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I am a contractor doing preliminary research on a home for a client on a solid basalt rock bluff in North Idaho.  Max soil coverage is 0" - 6".

If the loose soil is cleared to clean rock can holes be drilled every 4 feet to a 3' depth and then grouted around rod or #6-8 rebar?

If so, how do you account for frost passing through / under the footing into the crawl space or under the slab?

The danger from frost heave results from the permeation of free water into the pore spaces of the substrate, freezing, and displacing the material.  A hard intact basalt probably has very poor permeability, so access to the pore spaces by water is very limited.  The heave potential is related to the volumetric water content.  Furthermore, basalt is very stiff, meaning it can tolerate large stresses with very little strain.  What water does enter the shallower discontinuities and freezes will stress the rock, but the rock will strain very little in response.  The same goes for the steel used in doweling a foundation to rock.

If the footing and slab are poured in intimate contact with clean rock, the only space for water to occupy is the extremely small concrete-rock interface.  (Assuming the basalt is in fact intact and relatively free of vesicles and scoria).  Water percolating from the surface into this region will generally pass around a tight interface.  If there is concern for significant water intrusion from below, drainage to a free outfall must be provided.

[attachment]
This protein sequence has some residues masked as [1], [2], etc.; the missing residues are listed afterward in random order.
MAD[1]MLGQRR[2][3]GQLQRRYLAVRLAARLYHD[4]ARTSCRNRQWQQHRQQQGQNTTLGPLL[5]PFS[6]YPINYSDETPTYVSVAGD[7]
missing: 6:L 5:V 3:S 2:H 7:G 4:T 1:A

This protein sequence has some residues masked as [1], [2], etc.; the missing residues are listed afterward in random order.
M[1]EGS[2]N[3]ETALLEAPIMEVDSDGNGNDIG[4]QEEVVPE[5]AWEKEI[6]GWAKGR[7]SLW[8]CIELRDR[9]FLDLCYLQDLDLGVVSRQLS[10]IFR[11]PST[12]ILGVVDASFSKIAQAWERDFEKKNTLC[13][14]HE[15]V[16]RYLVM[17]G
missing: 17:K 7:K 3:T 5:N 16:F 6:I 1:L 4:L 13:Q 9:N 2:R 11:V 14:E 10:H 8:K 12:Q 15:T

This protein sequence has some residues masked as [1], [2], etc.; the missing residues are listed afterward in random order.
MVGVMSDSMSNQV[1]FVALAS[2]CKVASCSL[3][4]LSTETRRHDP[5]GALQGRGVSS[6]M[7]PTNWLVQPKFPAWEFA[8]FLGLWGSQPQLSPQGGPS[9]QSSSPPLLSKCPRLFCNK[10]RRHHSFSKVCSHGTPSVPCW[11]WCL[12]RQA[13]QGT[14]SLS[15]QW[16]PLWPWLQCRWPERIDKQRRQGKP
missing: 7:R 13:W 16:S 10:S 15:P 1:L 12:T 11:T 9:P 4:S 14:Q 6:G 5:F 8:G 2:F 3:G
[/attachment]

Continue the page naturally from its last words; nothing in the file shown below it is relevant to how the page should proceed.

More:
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Robert Cummings, P.E.


I can answer questions related to rock blasting, rock and soil excavation (such as tunnels and highway cuts), stability of such excavations, and foundations in rock and soil. I can also answer questions related to geology and mining.


30+ years as a geotechnical engineer and minerals engineer. Active consulting practice in rock blasting, geotechnical engineering, and rock mechanics for mining and heavy construction.

Society of Mining Engineers, Deep Foundations Institute, Association of Engineering Geologists, and International Society of Explosives Engineers.

Mining Engineering, AEG Bulletin.

BS and MS Geological Engineering

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